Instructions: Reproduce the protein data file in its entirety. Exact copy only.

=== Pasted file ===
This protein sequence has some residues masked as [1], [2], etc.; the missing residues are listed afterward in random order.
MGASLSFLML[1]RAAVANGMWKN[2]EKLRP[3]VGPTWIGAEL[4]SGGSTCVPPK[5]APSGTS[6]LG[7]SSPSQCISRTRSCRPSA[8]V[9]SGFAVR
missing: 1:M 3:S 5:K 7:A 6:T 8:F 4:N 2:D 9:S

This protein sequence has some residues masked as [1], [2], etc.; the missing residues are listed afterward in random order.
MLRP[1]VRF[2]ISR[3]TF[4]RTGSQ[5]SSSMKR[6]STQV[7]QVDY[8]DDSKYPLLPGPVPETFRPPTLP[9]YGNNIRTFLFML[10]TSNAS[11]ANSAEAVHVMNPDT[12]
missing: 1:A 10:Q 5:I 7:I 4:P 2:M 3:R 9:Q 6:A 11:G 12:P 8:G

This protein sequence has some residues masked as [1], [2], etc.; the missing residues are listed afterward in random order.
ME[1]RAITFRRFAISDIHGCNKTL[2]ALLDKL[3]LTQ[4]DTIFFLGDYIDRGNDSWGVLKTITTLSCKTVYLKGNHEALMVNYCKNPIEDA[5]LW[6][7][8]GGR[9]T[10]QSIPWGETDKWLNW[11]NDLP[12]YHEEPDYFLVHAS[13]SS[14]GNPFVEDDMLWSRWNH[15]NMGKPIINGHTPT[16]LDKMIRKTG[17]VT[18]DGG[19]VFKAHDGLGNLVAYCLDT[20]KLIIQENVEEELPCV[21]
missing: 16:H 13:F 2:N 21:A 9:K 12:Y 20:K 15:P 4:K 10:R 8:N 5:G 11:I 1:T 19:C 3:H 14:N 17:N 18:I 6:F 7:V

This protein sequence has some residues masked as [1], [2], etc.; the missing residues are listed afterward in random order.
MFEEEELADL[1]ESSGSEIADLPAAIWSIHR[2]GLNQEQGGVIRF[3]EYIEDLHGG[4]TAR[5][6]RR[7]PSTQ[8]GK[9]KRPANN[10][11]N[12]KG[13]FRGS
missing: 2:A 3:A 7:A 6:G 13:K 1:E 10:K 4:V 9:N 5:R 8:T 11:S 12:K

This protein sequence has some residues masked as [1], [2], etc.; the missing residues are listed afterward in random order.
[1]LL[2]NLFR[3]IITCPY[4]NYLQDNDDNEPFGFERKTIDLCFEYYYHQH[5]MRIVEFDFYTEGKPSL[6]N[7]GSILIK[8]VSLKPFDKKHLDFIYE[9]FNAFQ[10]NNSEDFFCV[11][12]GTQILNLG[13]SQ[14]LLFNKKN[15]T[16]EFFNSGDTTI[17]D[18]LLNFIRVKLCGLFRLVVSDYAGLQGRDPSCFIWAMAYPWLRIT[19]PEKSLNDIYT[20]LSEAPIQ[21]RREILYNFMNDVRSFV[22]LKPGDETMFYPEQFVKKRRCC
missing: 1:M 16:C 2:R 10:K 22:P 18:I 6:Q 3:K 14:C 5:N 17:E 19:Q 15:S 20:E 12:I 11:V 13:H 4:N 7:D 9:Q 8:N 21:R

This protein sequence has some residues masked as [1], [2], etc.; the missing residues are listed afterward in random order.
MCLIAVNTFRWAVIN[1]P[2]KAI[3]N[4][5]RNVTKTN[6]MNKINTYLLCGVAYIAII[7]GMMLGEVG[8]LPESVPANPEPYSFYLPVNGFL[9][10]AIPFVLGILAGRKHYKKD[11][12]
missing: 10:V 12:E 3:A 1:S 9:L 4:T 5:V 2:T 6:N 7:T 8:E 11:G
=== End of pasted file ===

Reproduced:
This protein sequence has some residues masked as [1], [2], etc.; the missing residues are listed afterward in random order.
MGASLSFLML[1]RAAVANGMWKN[2]EKLRP[3]VGPTWIGAEL[4]SGGSTCVPPK[5]APSGTS[6]LG[7]SSPSQCISRTRSCRPSA[8]V[9]SGFAVR
missing: 1:M 3:S 5:K 7:A 6:T 8:F 4:N 2:D 9:S

This protein sequence has some residues masked as [1], [2], etc.; the missing residues are listed afterward in random order.
MLRP[1]VRF[2]ISR[3]TF[4]RTGSQ[5]SSSMKR[6]STQV[7]QVDY[8]DDSKYPLLPGPVPETFRPPTLP[9]YGNNIRTFLFML[10]TSNAS[11]ANSAEAVHVMNPDT[12]
missing: 1:A 10:Q 5:I 7:I 4:P 2:M 3:R 9:Q 6:A 11:G 12:P 8:G

This protein sequence has some residues masked as [1], [2], etc.; the missing residues are listed afterward in random order.
ME[1]RAITFRRFAISDIHGCNKTL[2]ALLDKL[3]LTQ[4]DTIFFLGDYIDRGNDSWGVLKTITTLSCKTVYLKGNHEALMVNYCKNPIEDA[5]LW[6][7][8]GGR[9]T[10]QSIPWGETDKWLNW[11]NDLP[12]YHEEPDYFLVHAS[13]SS[14]GNPFVEDDMLWSRWNH[15]NMGKPIINGHTPT[16]LDKMIRKTG[17]VT[18]DGG[19]VFKAHDGLGNLVAYCLDT[20]KLIIQENVEEELPCV[21]
missing: 16:H 13:F 2:N 21:A 9:K 12:Y 20:K 15:P 4:K 10:R 8:N 5:G 11:I 1:T 19:C 3:H 14:N 17:N 18:I 6:F 7:V

This protein sequence has some residues masked as [1], [2], etc.; the missing residues are listed afterward in random order.
MFEEEELADL[1]ESSGSEIADLPAAIWSIHR[2]GLNQEQGGVIRF[3]EYIEDLHGG[4]TAR[5][6]RR[7]PSTQ[8]GK[9]KRPANN[10][11]N[12]KG[13]FRGS
missing: 2:A 3:A 7:A 6:G 13:K 1:E 10:K 4:V 9:N 5:R 8:T 11:S 12:K

This protein sequence has some residues masked as [1], [2], etc.; the missing residues are listed afterward in random order.
[1]LL[2]NLFR[3]IITCPY[4]NYLQDNDDNEPFGFERKTIDLCFEYYYHQH[5]MRIVEFDFYTEGKPSL[6]N[7]GSILIK[8]VSLKPFDKKHLDFIYE[9]FNAFQ[10]NNSEDFFCV[11][12]GTQILNLG[13]SQ[14]LLFNKKN[15]T[16]EFFNSGDTTI[17]D[18]LLNFIRVKLCGLFRLVVSDYAGLQGRDPSCFIWAMAYPWLRIT[19]PEKSLNDIYT[20]LSEAPIQ[21]RREILYNFMNDVRSFV[22]LKPGDETMFYPEQFVKKRRCC
missing: 1:M 16:C 2:R 10:K 22:P 18:I 6:Q 3:K 14:C 5:N 17:E 19:Q 15:S 20:E 12:I 11:V 13:H 4:N 7:D 9:Q 8:N 21:R

This protein sequence has some residues masked as [1], [2], etc.; the missing residues are listed afterward in random order.
MCLIAVNTFRWAVIN[1]P[2]KAI[3]N[4][5]RNVTKTN[6]MNKINTYLLCGVAYIAII[7]GMMLGEVG[8]LPESVPANPEPYSFYLPVNGFL[9][10]AIPFVLGILAGRKHYKKD[11][12]
missing: 10:V 12:E 3:A 1:S 9:L 4:T 5:V 2:T 6:N 7:T 8:E 11:G